A number represents an amount that can be counted. The word "number" can be used as a noun or as a verb.
- The crowd numbered in the thousands.
- The teacher told the students to number their sentences.
- Players on a football field are numbered so that fans can pick them out more easily. (pick them out = identify them)
- I can number several good reasons for eating a healthy breakfast in the morning.
The word "number" is often used in front of a number when speaking about it directly.
- The number four is evenly divisible by two.
- The number three is not evenly divisible by two.
- Five is Joe’s lucky number.
- The number seven is regarded as lucky.
- The number 13 is regarded as being unlucky.
- Tom Brady wears number 12 on his jersey.
The word "number" is often used in the form of a plural when talking about amounts of things that are significant.
- The doctor told me to pay attention to the numbers on my health chart.
- Our numbers are increasing at the school. (We’re gaining students.)
- Quarterly numbers indicate that the company made a good profit.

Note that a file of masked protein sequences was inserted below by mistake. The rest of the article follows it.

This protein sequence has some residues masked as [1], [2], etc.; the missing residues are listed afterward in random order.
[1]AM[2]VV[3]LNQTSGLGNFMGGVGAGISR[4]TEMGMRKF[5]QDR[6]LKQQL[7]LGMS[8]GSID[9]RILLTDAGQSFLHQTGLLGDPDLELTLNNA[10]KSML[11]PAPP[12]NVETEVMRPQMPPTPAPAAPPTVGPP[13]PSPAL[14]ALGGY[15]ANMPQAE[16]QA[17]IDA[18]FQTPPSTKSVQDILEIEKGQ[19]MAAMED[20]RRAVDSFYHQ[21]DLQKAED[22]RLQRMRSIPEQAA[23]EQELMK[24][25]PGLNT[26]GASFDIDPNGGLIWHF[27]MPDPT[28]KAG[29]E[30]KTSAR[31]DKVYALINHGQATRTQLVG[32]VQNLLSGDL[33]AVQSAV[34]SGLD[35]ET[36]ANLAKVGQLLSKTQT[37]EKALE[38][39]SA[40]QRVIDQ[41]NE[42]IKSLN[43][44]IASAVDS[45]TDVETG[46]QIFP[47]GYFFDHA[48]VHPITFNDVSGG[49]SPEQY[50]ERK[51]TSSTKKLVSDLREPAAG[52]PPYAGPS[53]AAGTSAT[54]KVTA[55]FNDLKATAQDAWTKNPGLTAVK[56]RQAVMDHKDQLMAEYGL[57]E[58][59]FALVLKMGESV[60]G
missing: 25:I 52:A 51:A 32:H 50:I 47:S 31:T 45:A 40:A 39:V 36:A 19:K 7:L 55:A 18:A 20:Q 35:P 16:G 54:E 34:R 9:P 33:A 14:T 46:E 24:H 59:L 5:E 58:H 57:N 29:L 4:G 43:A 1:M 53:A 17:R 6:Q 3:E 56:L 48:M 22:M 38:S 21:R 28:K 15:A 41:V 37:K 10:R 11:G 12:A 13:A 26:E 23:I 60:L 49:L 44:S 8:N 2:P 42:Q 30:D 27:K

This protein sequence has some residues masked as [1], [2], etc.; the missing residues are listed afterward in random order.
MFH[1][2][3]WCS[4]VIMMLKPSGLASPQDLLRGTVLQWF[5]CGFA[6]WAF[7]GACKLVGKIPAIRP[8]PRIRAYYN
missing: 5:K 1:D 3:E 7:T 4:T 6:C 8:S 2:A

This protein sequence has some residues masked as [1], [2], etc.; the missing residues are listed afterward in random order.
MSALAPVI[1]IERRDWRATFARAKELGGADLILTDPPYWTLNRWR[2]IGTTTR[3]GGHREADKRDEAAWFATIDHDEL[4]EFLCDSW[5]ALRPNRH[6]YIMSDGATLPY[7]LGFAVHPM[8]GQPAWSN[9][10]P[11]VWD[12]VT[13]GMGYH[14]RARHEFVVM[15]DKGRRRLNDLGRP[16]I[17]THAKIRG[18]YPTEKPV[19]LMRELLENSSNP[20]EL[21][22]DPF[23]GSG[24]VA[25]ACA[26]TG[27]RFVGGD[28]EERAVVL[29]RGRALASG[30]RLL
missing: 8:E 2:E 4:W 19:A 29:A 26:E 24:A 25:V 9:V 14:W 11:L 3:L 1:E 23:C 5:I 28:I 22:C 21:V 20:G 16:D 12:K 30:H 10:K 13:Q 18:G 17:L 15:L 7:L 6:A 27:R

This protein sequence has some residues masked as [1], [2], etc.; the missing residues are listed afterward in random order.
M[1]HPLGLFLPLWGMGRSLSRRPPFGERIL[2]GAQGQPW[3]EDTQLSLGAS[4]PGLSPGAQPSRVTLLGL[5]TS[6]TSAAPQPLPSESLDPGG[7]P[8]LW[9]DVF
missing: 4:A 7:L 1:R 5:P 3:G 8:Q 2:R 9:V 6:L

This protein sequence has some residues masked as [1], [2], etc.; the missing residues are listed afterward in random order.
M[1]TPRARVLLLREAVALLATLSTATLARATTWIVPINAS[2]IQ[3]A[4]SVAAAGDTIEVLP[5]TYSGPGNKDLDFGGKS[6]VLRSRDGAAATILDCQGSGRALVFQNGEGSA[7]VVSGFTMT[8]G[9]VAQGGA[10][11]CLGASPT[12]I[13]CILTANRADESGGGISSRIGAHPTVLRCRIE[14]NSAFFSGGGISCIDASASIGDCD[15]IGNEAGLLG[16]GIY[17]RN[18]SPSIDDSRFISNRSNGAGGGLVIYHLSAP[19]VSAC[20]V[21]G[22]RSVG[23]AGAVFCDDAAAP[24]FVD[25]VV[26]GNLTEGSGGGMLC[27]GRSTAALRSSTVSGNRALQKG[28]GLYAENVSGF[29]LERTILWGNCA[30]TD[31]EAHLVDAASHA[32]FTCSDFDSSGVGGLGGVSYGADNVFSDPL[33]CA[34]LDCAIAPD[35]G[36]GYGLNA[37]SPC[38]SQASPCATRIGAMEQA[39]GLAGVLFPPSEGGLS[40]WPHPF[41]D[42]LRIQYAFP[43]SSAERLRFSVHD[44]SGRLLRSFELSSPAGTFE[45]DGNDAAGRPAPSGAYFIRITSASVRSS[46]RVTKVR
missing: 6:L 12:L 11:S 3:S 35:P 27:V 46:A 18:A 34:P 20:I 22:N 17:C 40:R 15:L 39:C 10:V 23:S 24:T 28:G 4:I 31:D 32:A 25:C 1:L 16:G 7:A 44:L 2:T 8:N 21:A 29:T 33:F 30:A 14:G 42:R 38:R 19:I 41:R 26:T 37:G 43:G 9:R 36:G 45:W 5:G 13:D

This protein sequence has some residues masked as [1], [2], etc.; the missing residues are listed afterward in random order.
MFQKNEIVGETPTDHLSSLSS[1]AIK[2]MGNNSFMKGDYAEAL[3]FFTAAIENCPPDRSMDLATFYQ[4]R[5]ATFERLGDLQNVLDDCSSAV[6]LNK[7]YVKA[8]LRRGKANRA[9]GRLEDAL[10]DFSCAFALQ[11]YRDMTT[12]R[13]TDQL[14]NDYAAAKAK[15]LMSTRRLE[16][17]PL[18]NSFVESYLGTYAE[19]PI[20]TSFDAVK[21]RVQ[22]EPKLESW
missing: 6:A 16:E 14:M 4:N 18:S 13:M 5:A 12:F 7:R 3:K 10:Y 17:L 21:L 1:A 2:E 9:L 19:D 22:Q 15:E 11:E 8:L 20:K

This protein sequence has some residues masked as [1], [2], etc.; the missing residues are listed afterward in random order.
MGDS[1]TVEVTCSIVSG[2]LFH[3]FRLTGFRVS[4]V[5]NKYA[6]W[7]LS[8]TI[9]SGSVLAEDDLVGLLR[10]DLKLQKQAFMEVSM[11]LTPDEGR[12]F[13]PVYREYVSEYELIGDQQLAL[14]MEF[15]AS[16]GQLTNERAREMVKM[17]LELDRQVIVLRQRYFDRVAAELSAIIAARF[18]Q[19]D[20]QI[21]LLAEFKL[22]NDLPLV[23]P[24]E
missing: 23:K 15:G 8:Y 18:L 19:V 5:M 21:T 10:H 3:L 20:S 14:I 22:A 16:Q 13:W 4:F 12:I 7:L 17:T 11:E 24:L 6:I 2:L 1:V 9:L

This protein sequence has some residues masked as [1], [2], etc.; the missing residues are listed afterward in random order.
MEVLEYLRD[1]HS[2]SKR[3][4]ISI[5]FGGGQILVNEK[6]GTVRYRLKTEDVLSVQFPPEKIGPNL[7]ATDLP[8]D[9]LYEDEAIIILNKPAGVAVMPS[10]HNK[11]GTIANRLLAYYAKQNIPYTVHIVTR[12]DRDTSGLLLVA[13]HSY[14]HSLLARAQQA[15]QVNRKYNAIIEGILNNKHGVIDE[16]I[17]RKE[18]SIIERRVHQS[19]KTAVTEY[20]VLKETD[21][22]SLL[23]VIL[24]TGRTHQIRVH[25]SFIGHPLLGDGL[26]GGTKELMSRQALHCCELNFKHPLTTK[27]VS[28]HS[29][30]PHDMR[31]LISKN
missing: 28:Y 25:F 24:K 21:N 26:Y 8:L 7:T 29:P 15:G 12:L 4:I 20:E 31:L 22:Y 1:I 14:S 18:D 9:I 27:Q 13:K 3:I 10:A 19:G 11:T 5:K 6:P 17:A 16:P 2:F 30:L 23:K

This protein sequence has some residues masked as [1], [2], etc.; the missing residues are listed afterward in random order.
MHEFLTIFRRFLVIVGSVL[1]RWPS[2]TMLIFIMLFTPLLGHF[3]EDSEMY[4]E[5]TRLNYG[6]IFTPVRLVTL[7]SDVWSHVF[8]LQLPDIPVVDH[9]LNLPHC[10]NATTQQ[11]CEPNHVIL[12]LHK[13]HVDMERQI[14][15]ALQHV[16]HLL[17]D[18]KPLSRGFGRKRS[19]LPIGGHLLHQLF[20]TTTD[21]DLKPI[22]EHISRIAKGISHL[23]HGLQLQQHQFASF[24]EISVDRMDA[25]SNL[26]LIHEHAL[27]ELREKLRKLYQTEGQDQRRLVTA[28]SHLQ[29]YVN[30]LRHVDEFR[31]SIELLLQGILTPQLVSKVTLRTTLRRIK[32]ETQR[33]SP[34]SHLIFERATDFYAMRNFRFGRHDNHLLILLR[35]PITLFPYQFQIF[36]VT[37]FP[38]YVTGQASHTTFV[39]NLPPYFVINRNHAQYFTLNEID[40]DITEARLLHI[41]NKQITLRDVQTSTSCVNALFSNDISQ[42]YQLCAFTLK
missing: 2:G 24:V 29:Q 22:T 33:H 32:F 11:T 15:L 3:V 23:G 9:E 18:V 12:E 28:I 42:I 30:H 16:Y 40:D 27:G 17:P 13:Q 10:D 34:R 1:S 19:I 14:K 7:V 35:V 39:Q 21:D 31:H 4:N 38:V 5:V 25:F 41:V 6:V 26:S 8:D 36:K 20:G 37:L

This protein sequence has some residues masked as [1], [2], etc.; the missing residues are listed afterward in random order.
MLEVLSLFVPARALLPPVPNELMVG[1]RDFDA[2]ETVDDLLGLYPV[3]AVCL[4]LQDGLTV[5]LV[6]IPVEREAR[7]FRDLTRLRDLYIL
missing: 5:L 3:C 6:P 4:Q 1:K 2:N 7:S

- The numbers we’re using show that profitability is possible within two years.
- The numbers in this budget proposal just don’t add up.
Notice that there is a difference between "a number" and "the number."
- A number of people are interested in this subject. ("A number" is a plural subject in this sentence. We don’t know what the number is, but we know it’s greater than one.)
- The number of people interested in this subect is increasing. ("The number" is a singular subject in this sentence. Here we are thinking of one number.)
- The police arrested a number of people who were protesting in the street.
- The number of people arrested was reported in the newspaper.
- A number of people called to complain about the noise coming from the building. The city received about 30 calls.
- This writing assignment has a number of mistakes on it. (This sounds like a lot of mistakes!)
He claims to be the team’s number one fan.
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This page was published on April 19, 2017.